Tim Beanland, Knowledge Manager, discusses the risks of poor quality sleep and what you can do to sleep better.
We know that we can promote brain health by physical exercise and diet, along with not getting obese, not smoking and drinking alcohol only in moderation. But how many of us would put a good night’s sleep on this list? We’re slowly waking up to the idea that maybe we should.
In this blog I summarise some of the current thinking on sleep as a risk factor for dementia and touch on how to get a good night’s sleep, with a focus on healthy over-50s. (I don’t cover links between sleep and other aspects of health, which are huge.) In a later blog I’ll look at sleep and related issues like sundowning in people who are already living with dementia.
Sleep is active, not passive
Sleep is not just something passive that we do when we’re tired. It’s a vital, active and purposeful phase of our lives. Exactly what sleep is ‘for’ is hard to define, though researchers agree that one clear purpose is to repair cells and tissues.
Sleep is also important for making long-term memories. During sleep, memories for events are transferred out of short-term storage in the hippocampus and into the long-term storage of the cortex. (For more about these parts of the brain and ‘consolidation’ of episodic memories, see our webpage Dementia and the brain.) Studies of the brain’s electrical activity while we sleep show that memory consolidation happens mainly during certain phases of deep sleep, notably ‘slow wave sleep’.
So might poor sleep have an impact on our memories, especially as we age?
It’s worth defining ‘poor’ sleep here. For some people poor sleep means trouble getting to sleep; others will drop off easily but then find themselves wide awake at 3 a.m. Some people have a ‘fragmented’ sleep pattern in which they sleep fitfully and don’t feel rested.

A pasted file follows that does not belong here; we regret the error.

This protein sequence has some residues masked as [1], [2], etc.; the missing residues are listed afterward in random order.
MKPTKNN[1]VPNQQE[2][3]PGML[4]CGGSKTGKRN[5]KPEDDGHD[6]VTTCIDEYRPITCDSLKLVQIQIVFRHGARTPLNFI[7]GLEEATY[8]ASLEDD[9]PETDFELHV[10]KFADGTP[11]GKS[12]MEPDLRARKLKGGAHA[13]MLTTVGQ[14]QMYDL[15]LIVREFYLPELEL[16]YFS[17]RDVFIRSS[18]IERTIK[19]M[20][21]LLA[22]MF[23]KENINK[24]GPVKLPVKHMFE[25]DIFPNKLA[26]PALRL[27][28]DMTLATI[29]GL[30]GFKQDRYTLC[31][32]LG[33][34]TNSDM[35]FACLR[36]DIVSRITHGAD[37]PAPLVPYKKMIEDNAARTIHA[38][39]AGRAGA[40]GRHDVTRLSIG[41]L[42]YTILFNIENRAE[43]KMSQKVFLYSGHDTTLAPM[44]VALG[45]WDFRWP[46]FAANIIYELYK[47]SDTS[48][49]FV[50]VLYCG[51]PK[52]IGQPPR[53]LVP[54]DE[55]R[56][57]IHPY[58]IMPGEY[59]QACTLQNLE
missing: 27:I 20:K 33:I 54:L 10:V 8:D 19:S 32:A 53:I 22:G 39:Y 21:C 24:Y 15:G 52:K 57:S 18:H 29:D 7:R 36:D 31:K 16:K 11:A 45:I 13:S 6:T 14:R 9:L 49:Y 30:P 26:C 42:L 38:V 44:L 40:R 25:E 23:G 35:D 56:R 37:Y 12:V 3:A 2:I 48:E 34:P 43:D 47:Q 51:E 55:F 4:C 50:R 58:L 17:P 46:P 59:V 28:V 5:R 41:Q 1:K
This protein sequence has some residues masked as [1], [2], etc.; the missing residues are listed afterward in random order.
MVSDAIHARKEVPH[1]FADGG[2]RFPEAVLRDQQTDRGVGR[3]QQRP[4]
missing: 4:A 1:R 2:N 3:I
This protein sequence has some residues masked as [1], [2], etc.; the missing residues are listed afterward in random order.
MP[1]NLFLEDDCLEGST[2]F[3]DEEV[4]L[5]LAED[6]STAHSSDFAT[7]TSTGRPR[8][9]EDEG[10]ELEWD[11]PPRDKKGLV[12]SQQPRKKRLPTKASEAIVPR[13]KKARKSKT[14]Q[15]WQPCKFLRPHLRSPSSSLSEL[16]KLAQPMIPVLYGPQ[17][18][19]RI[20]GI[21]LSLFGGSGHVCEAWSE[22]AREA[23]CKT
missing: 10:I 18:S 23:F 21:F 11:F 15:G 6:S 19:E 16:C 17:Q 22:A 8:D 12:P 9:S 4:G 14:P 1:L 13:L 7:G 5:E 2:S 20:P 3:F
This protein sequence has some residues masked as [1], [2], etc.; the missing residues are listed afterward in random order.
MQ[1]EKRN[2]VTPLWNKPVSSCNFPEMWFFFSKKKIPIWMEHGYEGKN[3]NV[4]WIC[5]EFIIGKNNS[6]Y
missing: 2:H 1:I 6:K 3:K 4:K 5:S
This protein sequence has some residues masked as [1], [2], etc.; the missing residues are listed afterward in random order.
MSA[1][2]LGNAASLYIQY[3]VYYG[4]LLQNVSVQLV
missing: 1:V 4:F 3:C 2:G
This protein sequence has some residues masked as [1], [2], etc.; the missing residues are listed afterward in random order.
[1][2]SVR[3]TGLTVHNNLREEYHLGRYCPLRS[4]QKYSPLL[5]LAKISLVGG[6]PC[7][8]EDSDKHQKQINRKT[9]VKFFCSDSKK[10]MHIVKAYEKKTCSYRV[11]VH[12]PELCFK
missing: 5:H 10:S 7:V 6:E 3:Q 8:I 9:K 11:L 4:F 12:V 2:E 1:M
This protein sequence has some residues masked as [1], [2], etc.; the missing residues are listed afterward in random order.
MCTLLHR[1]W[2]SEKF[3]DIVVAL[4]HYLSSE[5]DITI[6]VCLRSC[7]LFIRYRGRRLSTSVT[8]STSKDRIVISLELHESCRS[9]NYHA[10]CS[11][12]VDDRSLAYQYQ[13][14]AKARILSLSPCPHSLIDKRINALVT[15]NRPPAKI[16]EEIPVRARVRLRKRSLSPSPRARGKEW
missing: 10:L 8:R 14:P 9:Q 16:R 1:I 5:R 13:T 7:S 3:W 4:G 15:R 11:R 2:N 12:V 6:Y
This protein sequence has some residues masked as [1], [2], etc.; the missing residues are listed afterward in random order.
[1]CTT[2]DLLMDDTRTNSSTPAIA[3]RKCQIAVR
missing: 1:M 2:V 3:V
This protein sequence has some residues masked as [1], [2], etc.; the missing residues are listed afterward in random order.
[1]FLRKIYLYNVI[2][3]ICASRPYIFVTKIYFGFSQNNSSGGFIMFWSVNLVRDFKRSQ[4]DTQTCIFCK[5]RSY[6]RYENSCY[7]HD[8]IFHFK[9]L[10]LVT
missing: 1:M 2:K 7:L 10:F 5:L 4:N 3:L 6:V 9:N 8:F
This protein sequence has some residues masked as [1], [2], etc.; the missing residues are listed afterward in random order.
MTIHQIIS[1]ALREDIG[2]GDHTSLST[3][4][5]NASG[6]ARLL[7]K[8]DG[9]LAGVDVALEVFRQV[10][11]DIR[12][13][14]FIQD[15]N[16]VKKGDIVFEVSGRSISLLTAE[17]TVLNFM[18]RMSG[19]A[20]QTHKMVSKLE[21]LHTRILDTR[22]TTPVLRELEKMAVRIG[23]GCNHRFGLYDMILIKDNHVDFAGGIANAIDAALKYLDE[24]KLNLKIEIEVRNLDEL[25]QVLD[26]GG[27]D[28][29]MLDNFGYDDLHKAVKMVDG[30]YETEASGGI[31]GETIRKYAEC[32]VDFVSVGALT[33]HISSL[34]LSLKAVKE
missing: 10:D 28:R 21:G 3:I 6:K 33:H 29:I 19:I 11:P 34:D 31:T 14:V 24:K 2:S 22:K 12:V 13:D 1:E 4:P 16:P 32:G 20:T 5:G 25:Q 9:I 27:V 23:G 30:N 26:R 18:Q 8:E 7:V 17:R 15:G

The consensus is that averaging seven to eight hours a day is enough for adults. People who don’t sleep well at night often find themselves feeling very tired (and so napping) during the day. In some people what started as a short nap becomes excessive daytime sleepiness.
What are the risks of poor quality sleep?
Our own experience tells us that if we have a bad night’s sleep we tend to be less sharp the day after. Research supports this, with poorer sleep linked to worse ‘executive function’ (including decision-making, planning, judgement), memory and attention next day.
We should not worry overly about an occasional bad night, but does regular poor sleep cause long-term harm? Some large studies do show that regularly sleeping for less than 5 hours in middle age (say age 40-60) is linked to later cognitive decline, including mild cognitive impairment and Alzheimer’s disease.
The ‘linked to’ here matters: this is an association, not a proven cause and effect. And ‘middle age’ matters too, because these relationships don’t hold for older adults, over 60. (This kind of relationship between age of exposure and dementia risk is also seen for some other risk factors, including high blood pressure and depression.)